07:52, November 01 174 0 theguardian.com

2018-11-01 07:52:05
Home Office says minister was wrong over EU right-to-work checks

Employers will not be expected to do extra checks on EU citizens in the event of a no-deal Brexit, the government has said, contradicting comments made by immigration minister, Caroline Nokes.

In a statement sent to campaign groups including the3million, the Home Office said employers would still have to do the normal checks, requiring EU citizens to present a passport or ID card when they seek work, but they would not have to work out whether an EU citizen had just arrived in the country or been living in the UK for a number of years.

“Employers will not be expected to differentiate between resident EU citizens and those arriving after exit,” the Home Office said said.

The statement piles further pressure on Nokes, who made the error when questioned by the Labour MP Yvette Cooper at a parliamentary select committee meeting on Tuesday.

“If somebody hasn’t been here prior to the end of March next year, employers will have to make sure they go through adequately rigorous checks to evidence somebody’s right to work,” Nokes said, in an apparent new policy disclosure.

The home secretary, Sajid Javid, also contradicted Nokes’s statement, telling ITV’s Peston show there would be a “sensible transition period” for EU citizens in a no-deal scenario. “We’ve just got to be practical,” he said.

Nokes’s remarks dismayed business leaders, including the Confederation of British Industry, the British Chambers of Commerce and employee unions, who said they had received “no guidance” on what to to do in the event of no deal.

Some sectors, such as hospitality in London, draw 40% of their staff from elsewhere in the EU. The NHS, banking, agriculture would suddenly be burdened with extra requirements, business leaders said.

There was also alarm that landlords would be required to conduct checks, leading to the prospect of widespread discrimination against EU citizens who have made the UK their home.

Nicolas Hatton, the co-founder of the3million, a grassroots organisation of EU citizens living in the UK, said Nokes’s comment “raised the prospect of widespread discrimination against 3 million EU citizens”. It wants the rights of EU citizens to be ringfenced and will take part in a protest in Westminster on Monday.

One of the biggest issues with Nokes’s statement was that EU citizens in the UK do not have any means of proving they have the right to work in the country, as Britain does not require any registration on arrival.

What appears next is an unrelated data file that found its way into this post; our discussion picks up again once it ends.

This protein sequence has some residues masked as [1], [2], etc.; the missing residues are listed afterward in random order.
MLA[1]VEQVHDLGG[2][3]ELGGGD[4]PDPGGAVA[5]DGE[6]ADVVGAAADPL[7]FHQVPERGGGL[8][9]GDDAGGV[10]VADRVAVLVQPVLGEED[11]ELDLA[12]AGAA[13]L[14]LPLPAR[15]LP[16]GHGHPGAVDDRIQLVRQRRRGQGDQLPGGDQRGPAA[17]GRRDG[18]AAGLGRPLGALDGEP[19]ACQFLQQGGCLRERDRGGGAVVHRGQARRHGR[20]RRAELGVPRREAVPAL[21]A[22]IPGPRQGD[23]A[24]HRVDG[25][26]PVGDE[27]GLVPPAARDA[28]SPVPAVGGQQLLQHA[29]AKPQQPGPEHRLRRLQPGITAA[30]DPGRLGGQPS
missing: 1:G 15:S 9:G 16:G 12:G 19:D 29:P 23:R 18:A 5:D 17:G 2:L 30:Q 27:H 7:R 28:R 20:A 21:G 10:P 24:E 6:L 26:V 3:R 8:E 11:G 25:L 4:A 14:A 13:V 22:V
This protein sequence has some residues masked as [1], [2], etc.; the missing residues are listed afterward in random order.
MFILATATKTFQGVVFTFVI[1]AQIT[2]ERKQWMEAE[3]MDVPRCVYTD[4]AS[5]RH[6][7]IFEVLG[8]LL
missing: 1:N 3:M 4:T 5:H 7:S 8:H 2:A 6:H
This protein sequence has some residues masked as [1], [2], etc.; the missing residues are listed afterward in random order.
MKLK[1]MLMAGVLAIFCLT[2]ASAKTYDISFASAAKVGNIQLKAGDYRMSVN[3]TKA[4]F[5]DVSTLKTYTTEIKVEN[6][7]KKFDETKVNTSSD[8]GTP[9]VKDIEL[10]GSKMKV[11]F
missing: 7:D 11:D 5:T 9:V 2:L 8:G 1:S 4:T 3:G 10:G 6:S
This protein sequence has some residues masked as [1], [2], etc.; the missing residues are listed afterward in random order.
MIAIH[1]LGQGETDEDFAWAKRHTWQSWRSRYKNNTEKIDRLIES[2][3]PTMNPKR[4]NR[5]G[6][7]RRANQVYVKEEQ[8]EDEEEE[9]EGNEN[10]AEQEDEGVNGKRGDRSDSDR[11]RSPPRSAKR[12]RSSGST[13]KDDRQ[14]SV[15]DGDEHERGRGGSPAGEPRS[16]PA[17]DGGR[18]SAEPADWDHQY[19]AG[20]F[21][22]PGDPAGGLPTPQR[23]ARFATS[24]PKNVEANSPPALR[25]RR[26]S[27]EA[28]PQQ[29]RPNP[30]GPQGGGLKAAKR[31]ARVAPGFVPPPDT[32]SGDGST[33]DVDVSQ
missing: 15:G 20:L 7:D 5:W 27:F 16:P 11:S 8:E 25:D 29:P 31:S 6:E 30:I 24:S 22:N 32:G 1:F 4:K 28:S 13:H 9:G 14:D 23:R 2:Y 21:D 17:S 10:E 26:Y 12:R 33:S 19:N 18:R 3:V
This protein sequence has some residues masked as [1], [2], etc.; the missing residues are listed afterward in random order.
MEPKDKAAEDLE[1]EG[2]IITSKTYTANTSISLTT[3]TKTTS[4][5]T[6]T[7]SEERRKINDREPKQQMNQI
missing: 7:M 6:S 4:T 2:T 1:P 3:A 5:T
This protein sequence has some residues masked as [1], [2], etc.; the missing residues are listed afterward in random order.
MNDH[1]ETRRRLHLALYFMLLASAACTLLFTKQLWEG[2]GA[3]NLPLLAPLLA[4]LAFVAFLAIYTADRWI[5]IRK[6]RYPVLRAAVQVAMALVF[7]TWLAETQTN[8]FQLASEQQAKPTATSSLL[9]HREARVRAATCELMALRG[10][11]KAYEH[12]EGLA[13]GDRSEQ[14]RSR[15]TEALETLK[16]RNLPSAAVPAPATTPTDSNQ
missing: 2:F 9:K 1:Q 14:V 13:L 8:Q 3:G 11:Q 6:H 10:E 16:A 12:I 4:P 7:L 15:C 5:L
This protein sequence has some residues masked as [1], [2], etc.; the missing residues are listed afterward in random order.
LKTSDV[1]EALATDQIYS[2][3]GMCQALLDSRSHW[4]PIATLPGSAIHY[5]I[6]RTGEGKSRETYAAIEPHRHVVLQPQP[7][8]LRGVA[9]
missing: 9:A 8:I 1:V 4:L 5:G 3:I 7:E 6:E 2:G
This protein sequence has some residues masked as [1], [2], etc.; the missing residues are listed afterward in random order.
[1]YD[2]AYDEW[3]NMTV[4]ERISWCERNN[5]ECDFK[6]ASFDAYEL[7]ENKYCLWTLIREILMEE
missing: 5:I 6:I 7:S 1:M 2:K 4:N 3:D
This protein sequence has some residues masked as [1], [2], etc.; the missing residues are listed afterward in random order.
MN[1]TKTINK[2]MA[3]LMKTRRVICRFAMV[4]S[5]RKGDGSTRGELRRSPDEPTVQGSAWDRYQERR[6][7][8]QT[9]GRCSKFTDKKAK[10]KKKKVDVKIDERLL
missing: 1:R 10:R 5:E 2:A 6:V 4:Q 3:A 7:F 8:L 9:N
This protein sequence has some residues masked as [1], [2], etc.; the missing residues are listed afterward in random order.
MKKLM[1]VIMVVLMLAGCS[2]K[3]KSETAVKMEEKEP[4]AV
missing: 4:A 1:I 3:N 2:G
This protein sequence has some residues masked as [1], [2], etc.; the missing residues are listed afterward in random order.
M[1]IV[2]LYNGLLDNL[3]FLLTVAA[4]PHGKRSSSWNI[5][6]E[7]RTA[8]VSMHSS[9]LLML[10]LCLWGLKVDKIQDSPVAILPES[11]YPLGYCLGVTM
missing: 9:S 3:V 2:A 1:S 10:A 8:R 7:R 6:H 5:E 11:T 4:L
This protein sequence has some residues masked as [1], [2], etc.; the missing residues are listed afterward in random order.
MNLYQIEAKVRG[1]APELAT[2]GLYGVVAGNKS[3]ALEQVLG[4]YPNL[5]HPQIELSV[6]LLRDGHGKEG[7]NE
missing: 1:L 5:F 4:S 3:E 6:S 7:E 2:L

The Home Office is testing a new registration system, but so far only 924 people have secured “settled status” ID numbers in a trial that has just completed in Liverpool.

The Home Office statement issued on Wednesday night said: “We will protect EU citizens’ rights when we leave the EU, in either a deal or no deal scenario, as the prime minister has made clear. We are considering a number of options for the unlikely event that we reach March 2019 without a deal, and will set out more information shortly.

“Employers already need to carry out right to work checks on EU citizens, as they do with all prospective employees. That will not change next March in the event we leave the EU without a deal. EU citizens will continue to be able to evidence their right to work by showing a passport or national identity card. Employers will not be expected to differentiate between resident EU citizens and those arriving after exit.”

Separately, the Home Office has released analysis of the settled status trial in Liverpool involving 1,053 volunteers among staff at 12 NHS trusts and three universities.

Of those, 924 decisions were made on applications, with 591 granted “settled status” and 333 granted “pre-settled status”, a category for those who have lived in the country for less than five years. No cases were refused.

The trial, however, indicated a number of issues with the application process. About 15% were required to provide additional information to prove they were eligible, and 30 people did not have national insurance numbers.

Automatic matching of HM Revenue and Customs data did not work in all cases, with 4% not possible due to “name matching issues” or “applicant errors”. A further 1.4% could not be matched “typically because of data errors, such as national insurance numbers and passport records not matching”.